09 July 2007

Riot police break up protest in Kosovo by ethnic Albanians

Associated Press, Saturday, February 10, 2007 1:58 PM


PRISTINA, Serbia-Riot police fired rubber bullets and tear gas at thousands of ethnic Albanians who demonstrated in Pristina on Saturday against a U.N. proposal for Kosovo they say does not go far enough in granting the province independence.


Some 70 protesters requested medical assistance, mainly from the effects of tear gas, while eight were injured, four seriously, police spokesman Veton Elshani said. Police said 15 protesters were arrested and eight officers were hurt.


AP reporters at the scene said they saw at least two injured men covered in blood being carried away.


U.N. and Kosovo police broke up the protest after demonstrators tried to charge a security cordon and head toward a government building throwing stones and sticks at the officers. An estimated 3,000 people, many carrying banners reading "No negotiation, Self-determination", took part in the rally on a main street in Kosovo's capital.


A U.N. car was overturned and its windows shattered as police and smaller groups of protesters continued clashes in side streets and back alleys before they dispersed.


By late Saturday, police said streets in Pristina had been reopened and the city was returning to normal.


Chief U.N. envoy Martti Ahtisaari unveiled his proposal for Kosovo's future status a week ago. The plan does not explicitly call for Kosovo's independence from Serbia, but spells out conditions for self-rule, including a flag, anthem, army and constitution, and the right to apply for membership in international organizations.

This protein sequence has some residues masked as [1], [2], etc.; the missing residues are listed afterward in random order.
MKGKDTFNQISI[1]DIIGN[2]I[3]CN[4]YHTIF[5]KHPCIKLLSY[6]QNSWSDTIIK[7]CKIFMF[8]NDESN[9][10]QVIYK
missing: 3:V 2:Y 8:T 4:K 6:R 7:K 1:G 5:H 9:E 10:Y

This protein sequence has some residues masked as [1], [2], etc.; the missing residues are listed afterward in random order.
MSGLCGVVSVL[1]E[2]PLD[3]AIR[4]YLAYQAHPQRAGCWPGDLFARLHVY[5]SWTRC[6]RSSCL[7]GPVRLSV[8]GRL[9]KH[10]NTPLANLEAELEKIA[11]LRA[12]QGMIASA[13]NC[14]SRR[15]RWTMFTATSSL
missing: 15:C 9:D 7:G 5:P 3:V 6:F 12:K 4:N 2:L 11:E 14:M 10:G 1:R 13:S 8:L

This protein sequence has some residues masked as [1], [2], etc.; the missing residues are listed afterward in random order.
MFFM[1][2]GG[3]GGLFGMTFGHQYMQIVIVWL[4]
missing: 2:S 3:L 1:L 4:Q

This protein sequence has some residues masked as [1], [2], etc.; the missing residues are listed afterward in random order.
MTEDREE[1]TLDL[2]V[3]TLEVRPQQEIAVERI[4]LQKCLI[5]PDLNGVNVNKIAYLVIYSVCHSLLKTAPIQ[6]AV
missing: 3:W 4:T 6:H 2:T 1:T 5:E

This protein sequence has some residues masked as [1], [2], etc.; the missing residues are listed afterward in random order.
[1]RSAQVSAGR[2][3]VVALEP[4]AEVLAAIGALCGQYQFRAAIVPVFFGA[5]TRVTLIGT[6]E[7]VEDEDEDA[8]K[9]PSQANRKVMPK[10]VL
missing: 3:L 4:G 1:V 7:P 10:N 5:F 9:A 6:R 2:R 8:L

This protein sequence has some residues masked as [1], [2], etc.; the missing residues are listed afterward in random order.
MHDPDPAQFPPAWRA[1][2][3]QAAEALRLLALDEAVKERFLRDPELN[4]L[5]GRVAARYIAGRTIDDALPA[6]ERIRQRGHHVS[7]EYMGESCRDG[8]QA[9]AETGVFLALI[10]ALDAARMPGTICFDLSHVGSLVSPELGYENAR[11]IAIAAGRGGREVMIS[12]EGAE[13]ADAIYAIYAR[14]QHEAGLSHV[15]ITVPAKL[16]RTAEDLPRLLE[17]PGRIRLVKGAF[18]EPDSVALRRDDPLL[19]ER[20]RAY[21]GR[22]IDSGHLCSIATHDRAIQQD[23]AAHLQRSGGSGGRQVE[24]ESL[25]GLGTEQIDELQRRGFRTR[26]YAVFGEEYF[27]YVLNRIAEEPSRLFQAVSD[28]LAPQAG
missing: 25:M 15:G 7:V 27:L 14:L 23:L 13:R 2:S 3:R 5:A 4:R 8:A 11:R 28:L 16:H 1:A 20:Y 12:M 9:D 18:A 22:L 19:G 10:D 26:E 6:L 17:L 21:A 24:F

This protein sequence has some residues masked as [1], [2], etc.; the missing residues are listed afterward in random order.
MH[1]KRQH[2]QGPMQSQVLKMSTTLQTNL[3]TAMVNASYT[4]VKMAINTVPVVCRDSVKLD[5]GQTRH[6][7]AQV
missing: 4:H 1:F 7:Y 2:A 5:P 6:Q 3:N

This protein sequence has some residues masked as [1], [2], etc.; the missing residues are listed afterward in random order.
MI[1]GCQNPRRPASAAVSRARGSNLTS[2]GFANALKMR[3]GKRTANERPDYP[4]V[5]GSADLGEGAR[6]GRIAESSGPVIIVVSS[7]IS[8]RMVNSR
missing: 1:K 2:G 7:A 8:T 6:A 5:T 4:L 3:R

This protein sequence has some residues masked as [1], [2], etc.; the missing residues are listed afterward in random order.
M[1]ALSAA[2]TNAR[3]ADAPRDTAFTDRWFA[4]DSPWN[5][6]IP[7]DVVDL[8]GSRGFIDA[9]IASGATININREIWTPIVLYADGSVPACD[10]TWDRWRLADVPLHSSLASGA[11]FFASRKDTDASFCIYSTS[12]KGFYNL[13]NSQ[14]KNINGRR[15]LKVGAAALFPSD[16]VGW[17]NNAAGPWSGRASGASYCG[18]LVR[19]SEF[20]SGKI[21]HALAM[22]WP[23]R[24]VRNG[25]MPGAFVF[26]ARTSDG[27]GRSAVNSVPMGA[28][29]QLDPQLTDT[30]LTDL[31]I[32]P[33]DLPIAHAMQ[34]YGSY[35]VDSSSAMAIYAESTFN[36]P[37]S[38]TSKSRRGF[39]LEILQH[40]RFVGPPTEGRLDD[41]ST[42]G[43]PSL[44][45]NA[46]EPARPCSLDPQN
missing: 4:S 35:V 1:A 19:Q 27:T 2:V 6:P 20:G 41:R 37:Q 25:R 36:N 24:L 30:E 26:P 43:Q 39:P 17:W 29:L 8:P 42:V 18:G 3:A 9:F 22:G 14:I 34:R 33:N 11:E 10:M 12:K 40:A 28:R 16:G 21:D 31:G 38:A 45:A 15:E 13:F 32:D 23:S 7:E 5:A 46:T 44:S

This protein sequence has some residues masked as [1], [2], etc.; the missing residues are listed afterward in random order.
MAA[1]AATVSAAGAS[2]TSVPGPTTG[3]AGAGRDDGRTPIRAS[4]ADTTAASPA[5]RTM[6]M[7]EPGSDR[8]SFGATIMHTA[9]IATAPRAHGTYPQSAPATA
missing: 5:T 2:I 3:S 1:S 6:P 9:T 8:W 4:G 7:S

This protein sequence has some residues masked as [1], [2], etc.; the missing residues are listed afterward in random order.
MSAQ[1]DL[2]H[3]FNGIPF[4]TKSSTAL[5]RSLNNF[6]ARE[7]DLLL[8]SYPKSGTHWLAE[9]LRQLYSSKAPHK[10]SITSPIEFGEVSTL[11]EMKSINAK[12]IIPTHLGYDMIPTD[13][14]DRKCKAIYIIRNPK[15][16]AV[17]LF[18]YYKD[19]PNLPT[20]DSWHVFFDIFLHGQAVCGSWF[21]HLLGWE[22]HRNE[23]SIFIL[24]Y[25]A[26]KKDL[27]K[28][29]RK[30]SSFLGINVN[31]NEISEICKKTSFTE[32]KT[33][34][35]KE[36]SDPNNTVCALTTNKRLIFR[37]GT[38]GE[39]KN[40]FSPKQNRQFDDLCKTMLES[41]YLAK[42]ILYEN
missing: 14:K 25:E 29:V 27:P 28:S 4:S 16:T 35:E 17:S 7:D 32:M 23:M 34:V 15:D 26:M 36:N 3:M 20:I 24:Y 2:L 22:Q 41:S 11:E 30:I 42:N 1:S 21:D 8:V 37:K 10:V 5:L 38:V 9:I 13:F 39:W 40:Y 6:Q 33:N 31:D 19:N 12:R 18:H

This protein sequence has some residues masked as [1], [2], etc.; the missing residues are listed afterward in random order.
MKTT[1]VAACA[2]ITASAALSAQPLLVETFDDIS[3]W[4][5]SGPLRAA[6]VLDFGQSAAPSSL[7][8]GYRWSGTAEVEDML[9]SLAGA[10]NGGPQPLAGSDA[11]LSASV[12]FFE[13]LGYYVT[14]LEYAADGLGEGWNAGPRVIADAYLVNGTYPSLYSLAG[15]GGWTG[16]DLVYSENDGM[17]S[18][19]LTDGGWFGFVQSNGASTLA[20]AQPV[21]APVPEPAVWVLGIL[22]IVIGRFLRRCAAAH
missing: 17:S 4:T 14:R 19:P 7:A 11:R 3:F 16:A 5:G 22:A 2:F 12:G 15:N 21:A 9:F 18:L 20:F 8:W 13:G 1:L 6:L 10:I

Kosovo's Serb minority would have a high degree of control over their own affairs.


"We're demonstrating against Ahtisaari's package, which does not reflect the will of the people of Kosovo, but only the privileges of one minority, the Serb minority, which is being manipulated by Serbia," said Albin Kurti, the leader of the protest group.


He said they were also protesting against ethnic Albanian leaders who made "many concessions to Serbia without bringing independence."


Protesters marched and stood still for an hour before clashing with police units, which deployed at the government building and sealed off the U.N. mission headquarters in the province.


After the protest ended, police arrested Kurti in the group's offices, said Glauk Konjufca, an activist. Police confirmed the arrest.


The plan, which needs approval from U.N. Security Council to come into force, was endorsed by Kosovo's ethnic Albanian leaders but rejected by Serbian officials in Belgrade who refuse to give up the province, considered Serbia's historic heartland.


On Saturday, protesters said the plan did not reflect the will of Kosovo's ethnic Albanian majority, which they said want independence, not just an internationally supervised statehood.


Protest organizers say the self-rule envisioned for Kosovo's Serb minority could lead to the creation of a separate Serb entity within Kosovo.


Activists also rejected parts of the plan that call for the establishment of a new international mission that would have powers to annul decisions or laws that run against the plan itself. The group also criticized ethnic Albanian leaders for negotiating with Serbia. Talks between the two sides are to resume Feb. 21.


Kosovo has been run by the U.N. since mid-1999, when NATO launched an air war to halt a Serb crackdown on ethnic Albanian separatists. The conflict in Kosovo left some 10,000 people killed, most of them ethnic Albanians.


The group has held many protests against the U.N. administration in the province, and opposed yearlong talks with Serbia over Kosovo's future.